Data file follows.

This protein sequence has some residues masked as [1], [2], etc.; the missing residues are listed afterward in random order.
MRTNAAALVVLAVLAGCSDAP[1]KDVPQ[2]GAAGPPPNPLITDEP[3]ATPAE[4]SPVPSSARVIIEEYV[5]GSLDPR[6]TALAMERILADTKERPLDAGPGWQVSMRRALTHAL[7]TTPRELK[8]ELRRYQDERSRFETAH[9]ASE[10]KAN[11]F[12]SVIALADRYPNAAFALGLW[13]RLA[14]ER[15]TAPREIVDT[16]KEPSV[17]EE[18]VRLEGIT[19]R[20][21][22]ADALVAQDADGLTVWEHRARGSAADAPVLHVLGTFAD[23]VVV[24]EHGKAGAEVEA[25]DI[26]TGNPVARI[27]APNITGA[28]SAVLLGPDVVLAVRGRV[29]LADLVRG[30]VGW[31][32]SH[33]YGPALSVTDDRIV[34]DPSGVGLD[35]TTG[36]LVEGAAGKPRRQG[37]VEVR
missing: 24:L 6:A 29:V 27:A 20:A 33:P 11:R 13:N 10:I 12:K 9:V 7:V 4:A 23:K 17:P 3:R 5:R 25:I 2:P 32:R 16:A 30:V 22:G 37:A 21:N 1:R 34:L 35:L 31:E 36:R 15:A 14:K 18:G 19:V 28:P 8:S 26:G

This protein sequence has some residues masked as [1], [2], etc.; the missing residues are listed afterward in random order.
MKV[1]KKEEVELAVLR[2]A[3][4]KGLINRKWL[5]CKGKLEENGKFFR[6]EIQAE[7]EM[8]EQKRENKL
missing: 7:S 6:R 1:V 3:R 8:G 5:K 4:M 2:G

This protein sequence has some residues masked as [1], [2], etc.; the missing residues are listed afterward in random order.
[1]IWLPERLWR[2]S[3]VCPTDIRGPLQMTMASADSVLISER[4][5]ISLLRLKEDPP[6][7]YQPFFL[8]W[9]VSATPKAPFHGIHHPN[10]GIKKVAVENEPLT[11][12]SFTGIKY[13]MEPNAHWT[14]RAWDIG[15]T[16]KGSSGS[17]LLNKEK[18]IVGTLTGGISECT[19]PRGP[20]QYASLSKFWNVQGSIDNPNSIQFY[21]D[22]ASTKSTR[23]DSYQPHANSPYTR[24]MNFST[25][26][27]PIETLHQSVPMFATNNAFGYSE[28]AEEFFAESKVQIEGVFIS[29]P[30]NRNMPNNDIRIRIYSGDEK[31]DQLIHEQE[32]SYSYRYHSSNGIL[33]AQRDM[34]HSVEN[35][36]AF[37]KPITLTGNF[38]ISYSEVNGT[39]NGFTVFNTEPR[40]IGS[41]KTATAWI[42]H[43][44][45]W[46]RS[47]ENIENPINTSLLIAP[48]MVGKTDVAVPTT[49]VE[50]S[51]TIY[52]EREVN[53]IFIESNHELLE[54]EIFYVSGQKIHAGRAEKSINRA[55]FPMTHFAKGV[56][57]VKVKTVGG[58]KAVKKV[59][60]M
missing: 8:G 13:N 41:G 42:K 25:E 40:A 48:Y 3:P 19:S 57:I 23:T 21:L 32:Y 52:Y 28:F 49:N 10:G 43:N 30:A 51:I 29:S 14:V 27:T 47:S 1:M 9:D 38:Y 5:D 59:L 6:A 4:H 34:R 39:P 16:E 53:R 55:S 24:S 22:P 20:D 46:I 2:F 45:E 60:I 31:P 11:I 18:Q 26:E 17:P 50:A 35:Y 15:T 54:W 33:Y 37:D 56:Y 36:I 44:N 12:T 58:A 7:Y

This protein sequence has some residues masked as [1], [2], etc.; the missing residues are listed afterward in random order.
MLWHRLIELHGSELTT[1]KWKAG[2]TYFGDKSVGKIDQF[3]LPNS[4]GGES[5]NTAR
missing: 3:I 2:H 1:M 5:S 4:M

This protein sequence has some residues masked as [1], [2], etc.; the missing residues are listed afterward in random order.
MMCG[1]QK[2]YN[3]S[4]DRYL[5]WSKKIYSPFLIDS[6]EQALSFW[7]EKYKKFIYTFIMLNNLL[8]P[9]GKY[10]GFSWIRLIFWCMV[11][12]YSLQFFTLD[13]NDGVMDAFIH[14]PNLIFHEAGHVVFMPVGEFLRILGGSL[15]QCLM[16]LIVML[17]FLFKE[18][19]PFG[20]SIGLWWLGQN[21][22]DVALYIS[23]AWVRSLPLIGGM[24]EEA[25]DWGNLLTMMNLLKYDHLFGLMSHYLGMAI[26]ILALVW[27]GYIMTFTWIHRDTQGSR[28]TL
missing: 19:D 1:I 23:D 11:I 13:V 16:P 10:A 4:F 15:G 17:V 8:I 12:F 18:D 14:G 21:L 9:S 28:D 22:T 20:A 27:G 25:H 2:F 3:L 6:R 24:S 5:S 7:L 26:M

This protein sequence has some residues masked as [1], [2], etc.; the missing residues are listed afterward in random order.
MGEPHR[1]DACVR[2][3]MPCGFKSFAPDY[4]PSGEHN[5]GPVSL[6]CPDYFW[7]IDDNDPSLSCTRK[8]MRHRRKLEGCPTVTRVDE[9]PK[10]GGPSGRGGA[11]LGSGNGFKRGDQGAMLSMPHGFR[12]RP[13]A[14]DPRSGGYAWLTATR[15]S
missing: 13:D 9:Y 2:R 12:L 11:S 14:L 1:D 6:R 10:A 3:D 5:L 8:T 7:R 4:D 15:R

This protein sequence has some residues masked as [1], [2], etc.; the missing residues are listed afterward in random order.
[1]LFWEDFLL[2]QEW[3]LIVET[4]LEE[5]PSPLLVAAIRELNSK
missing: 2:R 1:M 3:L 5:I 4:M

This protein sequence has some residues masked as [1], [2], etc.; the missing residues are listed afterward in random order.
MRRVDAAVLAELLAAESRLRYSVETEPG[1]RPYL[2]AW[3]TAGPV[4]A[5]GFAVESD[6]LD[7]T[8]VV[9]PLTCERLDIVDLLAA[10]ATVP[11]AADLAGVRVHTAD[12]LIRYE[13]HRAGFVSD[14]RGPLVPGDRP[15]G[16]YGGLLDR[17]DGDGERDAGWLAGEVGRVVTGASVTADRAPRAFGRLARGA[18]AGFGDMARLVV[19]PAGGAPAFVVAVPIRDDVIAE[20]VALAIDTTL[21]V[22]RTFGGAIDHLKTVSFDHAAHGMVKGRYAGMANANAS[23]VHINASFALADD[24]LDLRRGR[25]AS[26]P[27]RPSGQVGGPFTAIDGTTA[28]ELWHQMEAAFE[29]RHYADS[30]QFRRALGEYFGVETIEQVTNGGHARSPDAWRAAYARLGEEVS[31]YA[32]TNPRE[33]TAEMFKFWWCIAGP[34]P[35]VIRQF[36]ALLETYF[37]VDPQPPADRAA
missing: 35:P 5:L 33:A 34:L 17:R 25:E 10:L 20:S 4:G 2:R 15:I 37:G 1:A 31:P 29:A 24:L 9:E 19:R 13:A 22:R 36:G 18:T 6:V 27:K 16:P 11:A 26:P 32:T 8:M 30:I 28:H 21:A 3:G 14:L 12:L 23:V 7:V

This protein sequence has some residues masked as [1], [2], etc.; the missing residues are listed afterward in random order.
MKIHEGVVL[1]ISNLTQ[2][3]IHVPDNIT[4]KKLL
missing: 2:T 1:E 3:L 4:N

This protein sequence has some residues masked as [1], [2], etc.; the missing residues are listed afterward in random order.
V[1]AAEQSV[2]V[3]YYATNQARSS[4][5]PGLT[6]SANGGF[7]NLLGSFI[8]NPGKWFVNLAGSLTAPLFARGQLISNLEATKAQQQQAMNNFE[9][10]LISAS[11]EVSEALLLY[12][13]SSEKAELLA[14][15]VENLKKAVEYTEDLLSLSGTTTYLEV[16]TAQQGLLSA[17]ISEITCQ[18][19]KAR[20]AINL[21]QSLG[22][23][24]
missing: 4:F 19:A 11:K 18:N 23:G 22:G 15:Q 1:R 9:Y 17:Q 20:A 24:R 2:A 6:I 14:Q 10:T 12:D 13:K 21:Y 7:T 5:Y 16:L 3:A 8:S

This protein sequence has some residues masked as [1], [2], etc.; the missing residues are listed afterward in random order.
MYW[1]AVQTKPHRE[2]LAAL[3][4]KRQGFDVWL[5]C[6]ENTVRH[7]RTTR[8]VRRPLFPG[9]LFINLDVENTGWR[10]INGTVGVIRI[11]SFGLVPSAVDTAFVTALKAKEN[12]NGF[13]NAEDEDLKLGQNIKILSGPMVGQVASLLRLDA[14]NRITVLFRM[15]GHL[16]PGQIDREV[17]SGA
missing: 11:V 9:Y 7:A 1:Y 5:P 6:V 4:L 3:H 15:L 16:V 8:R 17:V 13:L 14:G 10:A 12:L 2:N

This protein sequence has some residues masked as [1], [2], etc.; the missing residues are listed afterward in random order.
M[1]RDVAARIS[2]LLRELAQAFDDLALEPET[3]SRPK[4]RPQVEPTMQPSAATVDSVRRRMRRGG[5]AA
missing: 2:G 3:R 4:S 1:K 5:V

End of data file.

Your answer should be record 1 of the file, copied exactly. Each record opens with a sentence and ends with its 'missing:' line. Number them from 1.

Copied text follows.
This protein sequence has some residues masked as [1], [2], etc.; the missing residues are listed afterward in random order.
MRTNAAALVVLAVLAGCSDAP[1]KDVPQ[2]GAAGPPPNPLITDEP[3]ATPAE[4]SPVPSSARVIIEEYV[5]GSLDPR[6]TALAMERILADTKERPLDAGPGWQVSMRRALTHAL[7]TTPRELK[8]ELRRYQDERSRFETAH[9]ASE[10]KAN[11]F[12]SVIALADRYPNAAFALGLW[13]RLA[14]ER[15]TAPREIVDT[16]KEPSV[17]EE[18]VRLEGIT[19]R[20][21][22]ADALVAQDADGLTVWEHRARGSAADAPVLHVLGTFAD[23]VVV[24]EHGKAGAEVEA[25]DI[26]TGNPVARI[27]APNITGA[28]SAVLLGPDVVLAVRGRV[29]LADLVRG[30]VGW[31][32]SH[33]YGPALSVTDDRIV[34]DPSGVGLD[35]TTG[36]LVEGAAGKPRRQG[37]VEVR
missing: 24:L 6:A 29:V 27:A 20:A 33:P 11:R 13:N 10:I 12:K 9:V 7:V 4:A 23:K 17:P 3:R 5:R 25:I 2:P 32:R 16:A 30:V 22:G 37:A 21:N 1:R 34:L 35:L 31:E 36:R 15:A 14:K 18:G 19:V 28:P 8:S 26:G